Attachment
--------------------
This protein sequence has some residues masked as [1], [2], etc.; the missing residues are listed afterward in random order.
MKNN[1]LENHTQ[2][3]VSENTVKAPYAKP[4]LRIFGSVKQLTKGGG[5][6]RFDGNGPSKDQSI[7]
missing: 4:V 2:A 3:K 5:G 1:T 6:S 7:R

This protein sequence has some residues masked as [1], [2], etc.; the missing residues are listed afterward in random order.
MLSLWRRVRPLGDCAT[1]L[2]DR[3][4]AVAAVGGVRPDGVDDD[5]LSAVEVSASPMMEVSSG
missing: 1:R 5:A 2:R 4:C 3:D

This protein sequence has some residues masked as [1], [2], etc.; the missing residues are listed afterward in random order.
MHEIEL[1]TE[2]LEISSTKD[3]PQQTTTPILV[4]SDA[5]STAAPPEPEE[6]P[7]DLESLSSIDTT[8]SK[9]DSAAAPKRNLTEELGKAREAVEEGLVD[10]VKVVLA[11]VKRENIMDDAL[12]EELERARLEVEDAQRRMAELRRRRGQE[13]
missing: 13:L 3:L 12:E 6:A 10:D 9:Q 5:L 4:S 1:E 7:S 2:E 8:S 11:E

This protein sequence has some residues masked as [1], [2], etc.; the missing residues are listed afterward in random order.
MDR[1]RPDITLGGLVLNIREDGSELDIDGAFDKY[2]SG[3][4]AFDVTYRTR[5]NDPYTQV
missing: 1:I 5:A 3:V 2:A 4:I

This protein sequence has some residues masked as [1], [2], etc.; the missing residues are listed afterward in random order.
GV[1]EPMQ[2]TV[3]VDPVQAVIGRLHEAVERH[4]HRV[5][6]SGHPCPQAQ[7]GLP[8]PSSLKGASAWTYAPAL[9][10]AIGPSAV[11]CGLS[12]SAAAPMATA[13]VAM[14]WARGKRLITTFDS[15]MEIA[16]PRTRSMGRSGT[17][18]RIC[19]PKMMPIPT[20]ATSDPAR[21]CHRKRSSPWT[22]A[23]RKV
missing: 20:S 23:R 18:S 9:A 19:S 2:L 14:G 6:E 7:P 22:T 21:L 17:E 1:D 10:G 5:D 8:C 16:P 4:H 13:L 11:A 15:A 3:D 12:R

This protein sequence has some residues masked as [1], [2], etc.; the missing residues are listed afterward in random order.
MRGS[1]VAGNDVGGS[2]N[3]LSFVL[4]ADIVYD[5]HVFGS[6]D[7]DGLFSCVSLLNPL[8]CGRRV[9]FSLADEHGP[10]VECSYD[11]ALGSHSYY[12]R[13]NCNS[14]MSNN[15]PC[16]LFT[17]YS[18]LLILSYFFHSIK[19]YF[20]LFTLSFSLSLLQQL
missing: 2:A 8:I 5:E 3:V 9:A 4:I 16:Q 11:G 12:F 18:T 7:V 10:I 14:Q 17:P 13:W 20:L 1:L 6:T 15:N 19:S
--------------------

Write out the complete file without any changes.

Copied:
This protein sequence has some residues masked as [1], [2], etc.; the missing residues are listed afterward in random order.
MKNN[1]LENHTQ[2][3]VSENTVKAPYAKP[4]LRIFGSVKQLTKGGG[5][6]RFDGNGPSKDQSI[7]
missing: 4:V 2:A 3:K 5:G 1:T 6:S 7:R

This protein sequence has some residues masked as [1], [2], etc.; the missing residues are listed afterward in random order.
MLSLWRRVRPLGDCAT[1]L[2]DR[3][4]AVAAVGGVRPDGVDDD[5]LSAVEVSASPMMEVSSG
missing: 1:R 5:A 2:R 4:C 3:D

This protein sequence has some residues masked as [1], [2], etc.; the missing residues are listed afterward in random order.
MHEIEL[1]TE[2]LEISSTKD[3]PQQTTTPILV[4]SDA[5]STAAPPEPEE[6]P[7]DLESLSSIDTT[8]SK[9]DSAAAPKRNLTEELGKAREAVEEGLVD[10]VKVVLA[11]VKRENIMDDAL[12]EELERARLEVEDAQRRMAELRRRRGQE[13]
missing: 13:L 3:L 12:E 6:A 10:D 9:Q 5:L 4:S 1:E 7:S 2:E 8:S 11:E

This protein sequence has some residues masked as [1], [2], etc.; the missing residues are listed afterward in random order.
MDR[1]RPDITLGGLVLNIREDGSELDIDGAFDKY[2]SG[3][4]AFDVTYRTR[5]NDPYTQV
missing: 1:I 5:A 3:V 2:A 4:I

This protein sequence has some residues masked as [1], [2], etc.; the missing residues are listed afterward in random order.
GV[1]EPMQ[2]TV[3]VDPVQAVIGRLHEAVERH[4]HRV[5][6]SGHPCPQAQ[7]GLP[8]PSSLKGASAWTYAPAL[9][10]AIGPSAV[11]CGLS[12]SAAAPMATA[13]VAM[14]WARGKRLITTFDS[15]MEIA[16]PRTRSMGRSGT[17][18]RIC[19]PKMMPIPT[20]ATSDPAR[21]CHRKRSSPWT[22]A[23]RKV
missing: 20:S 23:R 18:S 9:A 19:S 2:L 14:G 6:E 7:P 22:T 21:L 17:E 1:D 10:G 5:D 8:C 16:P 4:H 13:L 11:A 15:A 3:D 12:R

This protein sequence has some residues masked as [1], [2], etc.; the missing residues are listed afterward in random order.
MRGS[1]VAGNDVGGS[2]N[3]LSFVL[4]ADIVYD[5]HVFGS[6]D[7]DGLFSCVSLLNPL[8]CGRRV[9]FSLADEHGP[10]VECSYD[11]ALGSHSYY[12]R[13]NCNS[14]MSNN[15]PC[16]LFT[17]YS[18]LLILSYFFHSIK[19]YF[20]LFTLSFSLSLLQQL
missing: 2:A 8:I 5:E 3:V 9:A 4:I 16:Q 11:G 12:F 18:T 7:V 10:I 14:Q 17:P 13:W 20:L 1:L 6:T 15:N 19:S